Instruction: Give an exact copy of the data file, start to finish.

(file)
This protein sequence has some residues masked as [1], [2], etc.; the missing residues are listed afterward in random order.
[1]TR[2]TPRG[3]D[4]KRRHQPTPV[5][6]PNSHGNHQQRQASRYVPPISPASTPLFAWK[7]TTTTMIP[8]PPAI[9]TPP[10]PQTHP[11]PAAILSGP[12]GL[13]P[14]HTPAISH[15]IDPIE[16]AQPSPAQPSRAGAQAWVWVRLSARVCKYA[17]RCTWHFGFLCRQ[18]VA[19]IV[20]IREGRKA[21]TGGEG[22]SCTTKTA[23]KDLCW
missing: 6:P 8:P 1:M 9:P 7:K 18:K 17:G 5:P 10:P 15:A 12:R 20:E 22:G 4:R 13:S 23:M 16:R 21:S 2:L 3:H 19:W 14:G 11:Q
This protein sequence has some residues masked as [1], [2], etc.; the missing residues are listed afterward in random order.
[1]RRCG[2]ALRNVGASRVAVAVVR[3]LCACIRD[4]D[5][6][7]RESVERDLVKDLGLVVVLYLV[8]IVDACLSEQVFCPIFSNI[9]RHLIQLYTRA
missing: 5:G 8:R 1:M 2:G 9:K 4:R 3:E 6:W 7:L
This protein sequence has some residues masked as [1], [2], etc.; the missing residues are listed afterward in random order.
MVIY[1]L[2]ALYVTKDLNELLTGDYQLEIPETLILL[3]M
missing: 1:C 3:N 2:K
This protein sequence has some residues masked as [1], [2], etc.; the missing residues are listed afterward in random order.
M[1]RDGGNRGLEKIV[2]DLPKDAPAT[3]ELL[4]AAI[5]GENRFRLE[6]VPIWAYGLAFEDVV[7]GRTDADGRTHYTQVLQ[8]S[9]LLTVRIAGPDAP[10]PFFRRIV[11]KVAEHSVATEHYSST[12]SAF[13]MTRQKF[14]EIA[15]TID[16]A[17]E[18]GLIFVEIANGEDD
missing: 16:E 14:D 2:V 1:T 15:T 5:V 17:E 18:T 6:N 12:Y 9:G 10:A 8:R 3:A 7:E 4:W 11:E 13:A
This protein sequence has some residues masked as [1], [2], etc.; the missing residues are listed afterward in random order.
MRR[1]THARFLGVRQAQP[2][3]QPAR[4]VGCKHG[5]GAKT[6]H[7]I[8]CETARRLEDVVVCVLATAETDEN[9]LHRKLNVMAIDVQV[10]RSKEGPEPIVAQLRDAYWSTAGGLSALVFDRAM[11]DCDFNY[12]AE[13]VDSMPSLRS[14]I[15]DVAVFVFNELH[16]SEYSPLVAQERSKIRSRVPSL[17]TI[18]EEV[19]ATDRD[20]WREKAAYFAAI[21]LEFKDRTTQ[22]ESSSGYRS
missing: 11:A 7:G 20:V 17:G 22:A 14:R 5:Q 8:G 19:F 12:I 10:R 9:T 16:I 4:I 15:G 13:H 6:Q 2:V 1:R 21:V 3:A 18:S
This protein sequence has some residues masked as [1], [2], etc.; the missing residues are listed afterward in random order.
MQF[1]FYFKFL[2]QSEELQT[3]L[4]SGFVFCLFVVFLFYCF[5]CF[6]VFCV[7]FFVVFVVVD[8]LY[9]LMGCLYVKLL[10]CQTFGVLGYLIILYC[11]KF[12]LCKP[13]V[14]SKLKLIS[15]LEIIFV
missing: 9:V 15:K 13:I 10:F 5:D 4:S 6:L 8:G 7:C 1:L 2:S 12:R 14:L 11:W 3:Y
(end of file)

This protein sequence has some residues masked as [1], [2], etc.; the missing residues are listed afterward in random order.
[1]TR[2]TPRG[3]D[4]KRRHQPTPV[5][6]PNSHGNHQQRQASRYVPPISPASTPLFAWK[7]TTTTMIP[8]PPAI[9]TPP[10]PQTHP[11]PAAILSGP[12]GL[13]P[14]HTPAISH[15]IDPIE[16]AQPSPAQPSRAGAQAWVWVRLSARVCKYA[17]RCTWHFGFLCRQ[18]VA[19]IV[20]IREGRKA[21]TGGEG[22]SCTTKTA[23]KDLCW
missing: 6:P 8:P 1:M 9:P 7:K 18:K 17:G 5:P 10:P 15:A 12:R 20:E 22:G 4:R 13:S 23:M 16:R 21:S 2:L 3:H 19:W 14:G 11:Q
This protein sequence has some residues masked as [1], [2], etc.; the missing residues are listed afterward in random order.
[1]RRCG[2]ALRNVGASRVAVAVVR[3]LCACIRD[4]D[5][6][7]RESVERDLVKDLGLVVVLYLV[8]IVDACLSEQVFCPIFSNI[9]RHLIQLYTRA
missing: 5:G 8:R 1:M 2:G 9:K 4:R 3:E 6:W 7:L
This protein sequence has some residues masked as [1], [2], etc.; the missing residues are listed afterward in random order.
MVIY[1]L[2]ALYVTKDLNELLTGDYQLEIPETLILL[3]M
missing: 1:C 3:N 2:K
This protein sequence has some residues masked as [1], [2], etc.; the missing residues are listed afterward in random order.
M[1]RDGGNRGLEKIV[2]DLPKDAPAT[3]ELL[4]AAI[5]GENRFRLE[6]VPIWAYGLAFEDVV[7]GRTDADGRTHYTQVLQ[8]S[9]LLTVRIAGPDAP[10]PFFRRIV[11]KVAEHSVATEHYSST[12]SAF[13]MTRQKF[14]EIA[15]TID[16]A[17]E[18]GLIFVEIANGEDD
missing: 16:E 14:D 2:V 1:T 15:T 5:V 17:E 18:T 6:N 12:Y 9:G 10:A 8:R 3:A 7:E 4:W 11:E 13:A
This protein sequence has some residues masked as [1], [2], etc.; the missing residues are listed afterward in random order.
MRR[1]THARFLGVRQAQP[2][3]QPAR[4]VGCKHG[5]GAKT[6]H[7]I[8]CETARRLEDVVVCVLATAETDEN[9]LHRKLNVMAIDVQV[10]RSKEGPEPIVAQLRDAYWSTAGGLSALVFDRAM[11]DCDFNY[12]AE[13]VDSMPSLRS[14]I[15]DVAVFVFNELH[16]SEYSPLVAQERSKIRSRVPSL[17]TI[18]EEV[19]ATDRD[20]WREKAAYFAAI[21]LEFKDRTTQ[22]ESSSGYRS
missing: 11:A 7:G 20:V 17:G 22:A 14:R 5:Q 8:G 19:F 12:I 10:R 9:T 16:I 4:I 15:G 13:H 6:Q 2:V 1:R 21:V 3:A 18:S
This protein sequence has some residues masked as [1], [2], etc.; the missing residues are listed afterward in random order.
MQF[1]FYFKFL[2]QSEELQT[3]L[4]SGFVFCLFVVFLFYCF[5]CF[6]VFCV[7]FFVVFVVVD[8]LY[9]LMGCLYVKLL[10]CQTFGVLGYLIILYC[11]KF[12]LCKP[13]V[14]SKLKLIS[15]LEIIFV
missing: 9:V 15:K 13:I 10:F 5:D 4:S 6:L 8:G 7:C 1:L 2:S 12:R 14:L 11:W 3:Y